US 5454732 A
An electrical connector 10 having a housing 12 containing a terminal 30 of the type adapted for insertion of an end of a wire 40,42 through a wire-receiving aperture 14,16 thereof for termination, includes a substrate 50 adhered to the outer housing surface and traversing the wire-receiving aperture with a corresponding hole 52,54 aligned therewith to permit wire insertion. The substrate may be tough elastomeric tape, and the hole is smaller than the wire diameter to tightly grip the wire insulation after wire insertion to assuredly retain sealant material within the connector upon wire withdrawal.
1. In a connector assembly of the type having a housing containing a terminal, and including at least one wire-receiving aperture permitting insertion of an end of at least one wire of known diameter thereinto for termination to the terminal, the connector assembly further containing sealant material therewithin for coating exposed metal surfaces for protecting the termination, the connector assembly also having a substrate disposed along and adhered to the outer surface thereof traversing the at least one wire-receiving aperture for assisting the retention of the sealant material therewithin, the substrate being of the type including a wire-receiving hole therein aligned with each respective at least one wire-receiving aperture, the improvement comprising:
said substrate being made of elastomeric material and having rugged durable construction highly resistant to tearing, and the diameter of each said wire-receiving hole selected to be less than the diameter of a said wire to be inserted thereinto for termination in said connector assembly,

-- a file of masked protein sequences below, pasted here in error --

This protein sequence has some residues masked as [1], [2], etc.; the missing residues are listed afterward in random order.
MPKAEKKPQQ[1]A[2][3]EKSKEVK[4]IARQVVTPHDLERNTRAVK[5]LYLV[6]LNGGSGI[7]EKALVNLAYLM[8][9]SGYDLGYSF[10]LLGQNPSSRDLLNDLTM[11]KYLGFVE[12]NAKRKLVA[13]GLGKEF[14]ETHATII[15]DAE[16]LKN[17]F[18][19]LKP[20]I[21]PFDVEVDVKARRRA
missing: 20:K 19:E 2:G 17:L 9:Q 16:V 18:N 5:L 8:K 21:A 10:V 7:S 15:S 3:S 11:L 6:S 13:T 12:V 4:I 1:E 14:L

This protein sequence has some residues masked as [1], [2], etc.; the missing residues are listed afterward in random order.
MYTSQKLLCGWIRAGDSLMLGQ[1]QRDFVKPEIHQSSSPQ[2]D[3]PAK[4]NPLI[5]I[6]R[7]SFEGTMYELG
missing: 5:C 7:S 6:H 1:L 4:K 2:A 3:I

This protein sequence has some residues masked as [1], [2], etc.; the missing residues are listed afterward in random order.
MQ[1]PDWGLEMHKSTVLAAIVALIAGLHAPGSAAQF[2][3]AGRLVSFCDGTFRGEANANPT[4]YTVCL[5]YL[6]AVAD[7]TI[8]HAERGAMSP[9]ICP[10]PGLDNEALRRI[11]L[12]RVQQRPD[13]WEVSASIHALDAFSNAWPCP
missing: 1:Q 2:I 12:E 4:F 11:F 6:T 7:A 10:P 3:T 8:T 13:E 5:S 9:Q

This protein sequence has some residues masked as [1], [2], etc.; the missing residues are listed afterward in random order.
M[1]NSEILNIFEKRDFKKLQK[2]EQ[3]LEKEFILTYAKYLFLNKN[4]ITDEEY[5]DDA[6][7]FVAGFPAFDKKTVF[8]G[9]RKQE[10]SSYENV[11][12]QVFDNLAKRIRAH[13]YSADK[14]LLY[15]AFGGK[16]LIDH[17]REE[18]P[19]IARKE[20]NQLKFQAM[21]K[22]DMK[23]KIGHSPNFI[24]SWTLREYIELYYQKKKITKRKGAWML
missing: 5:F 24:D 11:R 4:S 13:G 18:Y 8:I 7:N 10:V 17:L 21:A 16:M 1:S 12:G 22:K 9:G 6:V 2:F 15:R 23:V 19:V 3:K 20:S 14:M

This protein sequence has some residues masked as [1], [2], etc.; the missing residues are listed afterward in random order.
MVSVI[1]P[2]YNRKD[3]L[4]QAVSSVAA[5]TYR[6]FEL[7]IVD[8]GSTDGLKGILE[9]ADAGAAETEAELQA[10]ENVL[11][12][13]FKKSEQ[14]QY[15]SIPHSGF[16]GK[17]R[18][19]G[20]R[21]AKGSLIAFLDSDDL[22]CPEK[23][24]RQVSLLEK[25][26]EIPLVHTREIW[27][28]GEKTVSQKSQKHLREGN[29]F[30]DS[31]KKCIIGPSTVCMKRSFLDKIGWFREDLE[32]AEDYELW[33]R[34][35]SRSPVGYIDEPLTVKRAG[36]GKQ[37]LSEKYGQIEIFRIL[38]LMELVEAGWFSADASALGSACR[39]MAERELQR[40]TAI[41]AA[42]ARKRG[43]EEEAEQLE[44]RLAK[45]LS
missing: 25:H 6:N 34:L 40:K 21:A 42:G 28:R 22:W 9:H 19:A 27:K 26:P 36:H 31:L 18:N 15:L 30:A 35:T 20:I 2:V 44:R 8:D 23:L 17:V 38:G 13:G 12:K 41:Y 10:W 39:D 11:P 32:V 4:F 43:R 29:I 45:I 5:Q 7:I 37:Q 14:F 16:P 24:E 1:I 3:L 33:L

whereby the substrate material is stretchable without tearing during initial stages of wire end insertion for the diameter of said wire-receiving hole to be enlarged, whereafter the periphery of said wire-receiving hole tightly grips the outer surfaces of said wire during and after full wire end insertion as well as during withdrawal of said wire end to prevent incidental removal of said sealant material during service and repair of said connector assembly.
2. The connector assembly as set forth in claim 1, wherein said elastomeric material is polyurethane.
3. The connector assembly as set forth in claim 1, wherein the connector assembly includes two said wire-receiving apertures and said substrate includes two wire-receiving holes aligned with respective said wire-receiving apertures.
This application is a Continuation of application Ser. No. 07/955,535 filed Oct. 1, 1992 now abandoned.
This invention relates to the field of electrical connectors and more particularly to electrical connectors adapted for termination of electrical conductors by insulation displacement and sealing the termination.
Electrical connectors are known in which an electrical terminal is retained within a dielectric housing and is adapted for termination to an end of a conductor wire inserted through an aperture of the housing. Examples of such connectors are found in U.S. Pat. Nos. 4,637,675; 4,705,340; 4,795,364; 5,006,077; 5,120,245; and in U.S. patent application Ser. Nos. 07/708,405 filed May 31, 1991; 07/773,069 filed Oct. 7, 1991; 07/863,626 filed Apr. 3, 1992. Examples of products are disclosed in AMP Catalog No. 82257 entitled "AMP Quiet Front Terminal Block" dated September 1991.